A. General Information
B. Lessons Learned
To ensure the secure exchange of data between national customs systems related to the international transit of goods, vehicles or containers according to the provisions of the TIR Convention and to allow customs to manage the data on guarantees, issued by guarantee chains to holders authorized to use the TIR system.
The United Nations Economic Commission for Europe (UNECE) administers the TIR Convention, which was established in 1959 and extensively revised in 1975 and which has, at present, 76 Contracting Parties. The TIR Convention provides for an internationally recognized procedure to facilitate the cross border transportation of goods in transit through the use of a standard, internationally recognized customs document, the TIR Carnet, which also serves as proof of existence of an internationally valid guarantee.
For many years the TIR Convention proved to be an efficient facilitation tool. However, with the progress in technology, the use of the paper TIR Carnet is increasingly becoming archaic, in particular when it comes to linking it to the electronic procedures applied by national customs administrations. At each border crossing, customs officers are generally forced to process the paper TIR Carnet on top of the electronic processing in national electronic customs systems. In addition, the current situation does not enable customs authorities to effectively apply risk management procedures based on advance cargo information, as demanded by an increasingly more security-conscious environment.
The Contracting Parties to the TIR Convention launched in 2003 the so-called “eTIR Project”, aimed at providing an exchange platform for all actors (Customs authorities, holders, guarantee chains) involved in the TIR system, known as the “eTIR international system”. The eTIR international system aims to ensure the secure exchange of data between national customs systems related to the international transit of goods, vehicles or containers according to the provisions of the TIR Convention and to allow customs to manage the data on guarantees, issued by guarantee chains to holders authorized to use the TIR system.
Development of and international electronic transit system
This figure represents the information exchange between the actors in the eTIR system. The eTIR system depends on parallel efforts from contracting parties, transport operators and the guarantee chains to develop/ update and interconnect governmental and private sector ICT systems.
Transit declaration and guarantee information
In the early stages of the project, the guarantee chain, possibly fearing changes in their business model, severely slowed down the project.
Contracting parties to the TIR convention have only started in 2015 to work on a new Annex to the Convention, which aims at providing the required legal basis for eTIR. Reaching consensus on the news annex has proved challenging and, while almost all contracting parties are ready to adopt the draft annex, discussions are still ongoing to reach a consensus on its finalization and adoption.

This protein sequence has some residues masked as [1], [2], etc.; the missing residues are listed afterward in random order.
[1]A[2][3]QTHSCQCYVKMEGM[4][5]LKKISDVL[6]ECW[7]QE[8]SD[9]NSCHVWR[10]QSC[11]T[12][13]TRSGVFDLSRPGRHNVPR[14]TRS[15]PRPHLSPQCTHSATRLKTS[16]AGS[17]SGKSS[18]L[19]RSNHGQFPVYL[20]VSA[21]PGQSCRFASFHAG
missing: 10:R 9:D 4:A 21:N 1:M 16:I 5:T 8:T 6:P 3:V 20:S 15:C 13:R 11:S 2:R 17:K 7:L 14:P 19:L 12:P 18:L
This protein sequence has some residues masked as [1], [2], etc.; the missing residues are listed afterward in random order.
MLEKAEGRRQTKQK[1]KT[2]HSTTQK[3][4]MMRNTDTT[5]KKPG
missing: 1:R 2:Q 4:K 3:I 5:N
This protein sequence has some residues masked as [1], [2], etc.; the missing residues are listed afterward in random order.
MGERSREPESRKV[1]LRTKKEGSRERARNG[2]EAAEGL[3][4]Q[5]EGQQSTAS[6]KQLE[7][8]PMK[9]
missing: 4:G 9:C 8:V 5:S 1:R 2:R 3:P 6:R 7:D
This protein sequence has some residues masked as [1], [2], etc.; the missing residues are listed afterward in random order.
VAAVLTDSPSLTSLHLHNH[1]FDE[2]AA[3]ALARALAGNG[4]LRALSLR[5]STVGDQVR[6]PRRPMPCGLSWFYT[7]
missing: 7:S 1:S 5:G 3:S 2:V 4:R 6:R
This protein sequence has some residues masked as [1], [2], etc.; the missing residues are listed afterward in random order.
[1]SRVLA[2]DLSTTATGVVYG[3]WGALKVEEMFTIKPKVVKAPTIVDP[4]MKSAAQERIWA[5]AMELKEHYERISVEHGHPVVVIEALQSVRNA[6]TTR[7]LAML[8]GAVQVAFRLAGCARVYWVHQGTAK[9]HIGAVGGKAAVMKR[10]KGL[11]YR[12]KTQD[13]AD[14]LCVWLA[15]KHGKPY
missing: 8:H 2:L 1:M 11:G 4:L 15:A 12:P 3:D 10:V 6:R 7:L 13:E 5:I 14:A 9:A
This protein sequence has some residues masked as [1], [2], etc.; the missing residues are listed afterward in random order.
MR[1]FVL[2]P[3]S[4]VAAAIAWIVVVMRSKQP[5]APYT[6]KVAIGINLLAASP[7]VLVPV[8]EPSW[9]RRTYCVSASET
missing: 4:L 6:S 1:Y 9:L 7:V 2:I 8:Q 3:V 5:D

Starting the work on the legal basis in parallel to the preparation of the functional specification could have allowed for an earlier adoption of the legal text and might have helped to speed up the whole project.
Increased collaboration with the private sector in the early stages of the project could have prevented years of negotiations.
The eTIR system offers benefits to all actors involved in the TIR system. First, it brings additional security and risk management opportunities, thus reducing the risk of fraud. Second, advanced international cooperation will allow all actors to significantly reduce their administrative burden and to maximize the benefits of integrated supply chain management. Finally, the provision of advance cargo information and the exchange of information in real time will speed up the TIR procedure.
In 2015, further to the signature of an MoU between UNECE and the IRU in the field of the computerization of the TIR procedure, the IRU provided UNECE with the funds required to start an eTIR pilot project between Iran (Islamic republic of) and Turkey. In 2017, UNECE and IRU signed 5 years MoU and Contributions Agreement aimed at financing the UNECE activities related to projects contributing to the full computerization of the TIR procedure.
Iran and Turkey are preparing a MoU aimed at progressively expand the scope of their eTIR pilot project to all transport operators and all customs.
Iran and Azerbaijan are starting an eTIR project aimed at improving trade and transport along the International North-South Transport Corridor (INSTC).
Azerbaijan, Georgia, Kazakhstan and Ukraine are starting an intermodal eTIR project.
Finally, the efforts undertaken by all contracting parties to the convention to introduce a new Annex in the convention will provide the legal basis for all contracting parties to operationalize eTIR globally. Taking into consideration that the TIR Convention has seen in recent years a renewed global interest (since 2015 Oman, Argentina, Qatar, the State of Palestine, India, China and Pakistan acceded to the Convection) the potential geographical scope of eTIR is increasing.